The primary caregiver for children — often the mother — has traditionally faced lots of challenges. However, parenting during the pandemic has proved to be incredibly challenging. Both moms and dads have had to navigate new experiences, adapt to numerous and complex changes, and attempt to define and create a new normal for their families.
With digital learning, the uncertainty of finances and the economy, job loss or working from home and more – plus the added anxiety of the pandemic — many parents increasingly find themselves on the threshold of depletion and burnout.
Just a generation ago, mothers were traditionally the ones who balanced most household and caregiving duties with work life. But in recent years, dads have shared those duties equally or even been the one to solely provide them.
Working parents now find themselves attempting to do it all — including working, cooking, cleaning, running errands, taking the kids to appointments, home schooling, supporting their households monetarily and emotionally, and much more.
As a result, parents just like you have far less time to engage in the kinds of self-replenishing activities that would strengthen their own emotional wellbeing and promote self-care.
Do you have these signs of burnout?
- Days begin to blur into one another.
- Increased irritability and/or being emotionally reactive in ways that are not one’s typical response (i.e., lashing out at your family or partner, increase in anxiety).
- Lack of energy to complete self-hygiene or tasks related to carrying for the household.
- Sense of hopelessness and apathy.
- Neglecting engagement in pleasurable activities such as hobbies and interests.
- Utter exhaustion physically, emotionally, spiritually.
- Poor sleeping habits.
- Negative attitude towards yourself.
- Sense of low motivation and a decrease in productivity (i.e., poor work performance).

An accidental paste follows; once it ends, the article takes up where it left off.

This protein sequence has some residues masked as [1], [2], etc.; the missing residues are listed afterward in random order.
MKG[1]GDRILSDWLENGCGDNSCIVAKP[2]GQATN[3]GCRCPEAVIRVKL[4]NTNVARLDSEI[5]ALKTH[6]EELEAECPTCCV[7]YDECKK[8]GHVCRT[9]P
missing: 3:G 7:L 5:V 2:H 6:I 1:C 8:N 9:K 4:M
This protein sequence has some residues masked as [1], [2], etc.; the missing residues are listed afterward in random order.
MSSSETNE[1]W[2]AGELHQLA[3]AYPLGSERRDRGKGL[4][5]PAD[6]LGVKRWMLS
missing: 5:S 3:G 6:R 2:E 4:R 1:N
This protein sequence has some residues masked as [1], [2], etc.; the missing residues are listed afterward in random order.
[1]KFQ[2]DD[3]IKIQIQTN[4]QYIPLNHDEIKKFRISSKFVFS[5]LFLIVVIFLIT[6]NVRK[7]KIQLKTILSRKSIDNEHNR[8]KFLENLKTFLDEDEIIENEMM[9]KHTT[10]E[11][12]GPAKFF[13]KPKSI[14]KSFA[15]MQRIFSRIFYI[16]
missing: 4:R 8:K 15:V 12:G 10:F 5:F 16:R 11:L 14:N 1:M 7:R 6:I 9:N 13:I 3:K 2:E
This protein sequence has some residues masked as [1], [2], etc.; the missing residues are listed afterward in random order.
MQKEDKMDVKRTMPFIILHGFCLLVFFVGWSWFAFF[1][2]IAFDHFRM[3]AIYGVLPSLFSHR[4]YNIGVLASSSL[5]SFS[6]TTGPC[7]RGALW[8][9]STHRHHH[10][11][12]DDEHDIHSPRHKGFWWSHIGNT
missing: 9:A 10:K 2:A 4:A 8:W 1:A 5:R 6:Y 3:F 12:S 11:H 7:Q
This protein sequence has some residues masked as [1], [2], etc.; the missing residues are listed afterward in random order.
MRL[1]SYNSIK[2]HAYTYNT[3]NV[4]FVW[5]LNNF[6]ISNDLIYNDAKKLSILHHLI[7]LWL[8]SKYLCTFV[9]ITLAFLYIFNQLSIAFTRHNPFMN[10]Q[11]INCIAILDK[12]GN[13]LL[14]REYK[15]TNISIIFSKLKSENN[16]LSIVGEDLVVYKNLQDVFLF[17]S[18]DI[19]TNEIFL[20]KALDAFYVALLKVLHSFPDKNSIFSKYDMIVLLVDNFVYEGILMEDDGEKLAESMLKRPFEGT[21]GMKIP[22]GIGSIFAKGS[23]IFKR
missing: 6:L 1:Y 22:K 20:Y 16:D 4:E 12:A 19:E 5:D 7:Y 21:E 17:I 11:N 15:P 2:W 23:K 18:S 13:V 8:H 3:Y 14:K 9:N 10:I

How to manifest replenishment in your daily life
Focusing on the present can be a powerful tool that shifts one from dwelling on the past or worrying about the future. Focusing on now allows you to reconnect to your core sense of self. Examples of mindfulness can include taking time to really enjoy a hot shower, spending five minutes in nature, and enjoying the sight of trees and the sounds of birds chirping. There are tons of free resources available on YouTube, etc., that can aid you in becoming more mindful.
Create a routine
Several studies have indicated the benefits of creating a morning and nighttime routine. It does not need to be anything extravagant. Giving yourself just 10 minutes a day to engage in self-care can have immeasurable benefits. Start with creating a daily bedtime and wake-up time to create a better sleep schedule when possible. Start your day by making one small promise to yourself that you can easily achieve, such as drinking a glass of water when you wake up. Building upon these small practices will increase your self-trust and lead to cultivating optimal health.
Find ways to take care of yourself
You are worthy of taking care of yourself so you can be healthy and present for yourself and your family/loved ones. Here are some ideas for you:
- Breathe more deeply. Learn deep breathing strategies to assist in self-regulation of your central nervous system and see incredible responses physiologically! Close your eyes. Take a deep breath through your nose, hold for five to six seconds, and release.
- Exercise provides an opportunity to connect and move our bodies. Find movement that you can enjoy, even if it’s only for five to 10 minutes daily.
- Connect with nature. Go outside and enjoy the sunshine when you can!
- Learn to play again. Small things bring your joy and fun. Play games with your children, pick up a new hobby, learn something new.
- Use short moments to engage in activities that create joy, optimal health, self-focus — such as taking five minutes to be present with your cup of tea or coffee. Journal about your intentions and goals using bullets, which only takes a few minutes. Creating small moments during your days can lead to huge changes in your habits and in prioritizing you again without the guilt.
- Seek and accept support. Learn that it’s okay to ask for help and use your supportive resources such as friends and family.
- Talk to someone you can trust to express your emotions in a healthy manner.
- Seek professional support with a trusted therapist or mental health professional.
For parents who feel like they need help coping with burnout, depression, substance abuse and other conditions affecting their life, help is only a phone call away. Willowbrooke at Tanner offers a wide variety of counseling and therapy options, beginning with a free, confidential mental health or substance abuse screening. Call 770-812-3266 now or visit tanner.org/behavioral-health-care to learn more.